Why run automated bisections?
KernelCI periodically monitors a number of kernel branches (mainline, stable, next…), and builds them when it detects new revisions. It then runs some tests with the resulting kernel binaries on a variety of platforms. When a test fails, it compares the results with previous kernel revisions from that same branch and on the same platform. If it was working previously, then KernelCI has detected a new failure and stores it as a regression.
As there may have been an incoming branch merge with many commits between the last working revision and the now failing one, a bisection is needed in order to isolate the individual commit that introduced the failure. At least this is the idea, it can get more complicated if several different failures were introduced in the meantime or if the branch got rebased. In many cases, it works.
How does it work?
The KernelCI automated bisection is implemented as a Jenkins Pipeline job, with some functionality in Python.
The current status of automated bisection is as follows:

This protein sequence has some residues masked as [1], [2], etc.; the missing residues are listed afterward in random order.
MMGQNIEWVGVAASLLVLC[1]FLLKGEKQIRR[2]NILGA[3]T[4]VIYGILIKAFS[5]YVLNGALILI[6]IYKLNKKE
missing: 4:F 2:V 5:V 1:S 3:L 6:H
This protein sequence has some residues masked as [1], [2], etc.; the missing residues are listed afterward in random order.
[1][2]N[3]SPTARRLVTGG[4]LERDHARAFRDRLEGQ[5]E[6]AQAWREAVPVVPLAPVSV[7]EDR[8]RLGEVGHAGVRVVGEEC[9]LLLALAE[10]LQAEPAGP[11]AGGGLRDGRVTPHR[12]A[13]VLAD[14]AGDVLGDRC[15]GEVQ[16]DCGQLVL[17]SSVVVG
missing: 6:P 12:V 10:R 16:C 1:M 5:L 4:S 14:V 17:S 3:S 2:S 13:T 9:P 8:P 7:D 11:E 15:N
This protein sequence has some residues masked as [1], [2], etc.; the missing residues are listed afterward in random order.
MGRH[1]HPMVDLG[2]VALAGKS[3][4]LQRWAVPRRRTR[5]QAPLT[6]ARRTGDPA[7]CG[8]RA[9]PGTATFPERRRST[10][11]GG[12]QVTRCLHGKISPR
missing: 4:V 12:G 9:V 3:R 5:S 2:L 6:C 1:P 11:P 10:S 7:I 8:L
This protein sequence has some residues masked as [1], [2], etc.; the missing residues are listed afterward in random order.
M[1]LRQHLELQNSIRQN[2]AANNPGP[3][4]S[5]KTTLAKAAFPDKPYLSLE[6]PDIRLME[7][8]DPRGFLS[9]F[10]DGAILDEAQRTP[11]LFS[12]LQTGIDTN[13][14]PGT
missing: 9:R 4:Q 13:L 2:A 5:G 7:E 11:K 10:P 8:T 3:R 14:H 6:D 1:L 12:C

- Triggered for each regression found, with some logic to avoid duplicates
- Run on mainline, stable, next and several maintainer trees
- Several checks are in place to avoid false positives:
- Check the initial good and bad revisions coming from the regression
- When the bisection finds a commit, check that it does fail 3 times
- Revert the found commit in-place and check that it does pass 3 times
- When started manually, it’s also possible to test each kernel iteration several times
- Send an email report to a set of recipients determined from the breaking commit found
Where are the results?
The bisection results are only shared by email. The kernelci-results list is always on Cc so all the reports can be found in the archive.
What’s left to do?
Potential improvements to the automated bisection include:
- Dealing with persistent regressions that keep producing the same bisection results: reply to previous email report rather than sending a new one.
- Possibility to manually start semi-automatic bisections for special cases, with parameters entered by hand.
- Better support for identifying which tree a bisection failure occurs in (eg, identifying if a bisection failure was merged in from mainline and reporting it as a mainline issue).
- Include list of other platforms or configurations that show have the same regression as the one used for the bisection.
- Web interface for viewing bisection results.